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Frederick H. Dyer, Compendium of the War of the Rebellion: Regimental Histories 14 6 Browse Search
Rebellion Record: a Diary of American Events, Diary from December 17, 1860 - April 30, 1864 (ed. Frank Moore) 11 3 Browse Search
Capt. Calvin D. Cowles , 23d U. S. Infantry, Major George B. Davis , U. S. Army, Leslie J. Perry, Joseph W. Kirkley, The Official Military Atlas of the Civil War 11 9 Browse Search
Rebellion Record: a Diary of American Events: Documents and Narratives, Volume 8. (ed. Frank Moore) 9 1 Browse Search
Rebellion Record: a Diary of American Events: Documents and Narratives, Volume 5. (ed. Frank Moore) 7 1 Browse Search
Benson J. Lossing, Pictorial Field Book of the Civil War. Volume 2. 6 0 Browse Search
George P. Rowell and Company's American Newspaper Directory, containing accurate lists of all the newspapers and periodicals published in the United States and territories, and the dominion of Canada, and British Colonies of North America., together with a description of the towns and cities in which they are published. (ed. George P. Rowell and company) 4 0 Browse Search
Francis Jackson Garrison, William Lloyd Garrison, 1805-1879; the story of his life told by his children: volume 4 4 0 Browse Search
The Daily Dispatch: December 19, 1861., [Electronic resource] 2 2 Browse Search
Col. J. Stoddard Johnston, Confederate Military History, a library of Confederate States Military History: Volume 9.1, Kentucky (ed. Clement Anselm Evans) 2 2 Browse Search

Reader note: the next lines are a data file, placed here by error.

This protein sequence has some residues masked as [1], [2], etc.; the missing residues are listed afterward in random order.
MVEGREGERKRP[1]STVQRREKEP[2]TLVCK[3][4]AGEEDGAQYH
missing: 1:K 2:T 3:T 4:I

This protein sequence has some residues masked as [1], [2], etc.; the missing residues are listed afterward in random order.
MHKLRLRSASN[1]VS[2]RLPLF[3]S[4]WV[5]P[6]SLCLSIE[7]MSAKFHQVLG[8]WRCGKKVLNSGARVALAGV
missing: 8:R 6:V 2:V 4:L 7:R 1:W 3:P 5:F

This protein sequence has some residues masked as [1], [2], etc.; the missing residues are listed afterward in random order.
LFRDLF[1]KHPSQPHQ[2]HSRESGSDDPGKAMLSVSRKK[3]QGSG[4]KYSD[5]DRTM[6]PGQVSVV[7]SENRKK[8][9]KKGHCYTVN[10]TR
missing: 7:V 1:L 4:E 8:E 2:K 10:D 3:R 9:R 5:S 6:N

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Browsing named entities in Benson J. Lossing, Pictorial Field Book of the Civil War. Volume 2.. You can also browse the collection for Newport, Ky. (Kentucky, United States) or search for Newport, Ky. (Kentucky, United States) in all documents.

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Benson J. Lossing, Pictorial Field Book of the Civil War. Volume 2., Chapter 19: events in Kentucky and Northern Mississippi. (search)
for its defense, and half an hour after his arrival Sept. 1. in that city he issued a stirring proclamation, as commander of that and the cities of Covington and Newport opposite, in which he officially informed the inhabitants of the approach of the Confederates in strong force, and that the preservation of these towns from the c greeted with the huzzas of thousands of citizens, who regarded him as their deliverer, Wallace issued an address to the citizens of Cincinnati, Covington, and Newport, commending their alacrity, fortitude, and bravery. The most commercial of people, he said, you submitted to a total suspension of business, and without a murmur adopted my principle--Citizens for labor — Soldiers for battle. In coming times, strangers viewing the works on the hills of Newport and Covington will ask, Who built those intrenchments? You can answer, We built them. If they ask, Who guarded them? you can reply, We helped in thousands. If they inquire the result, your ans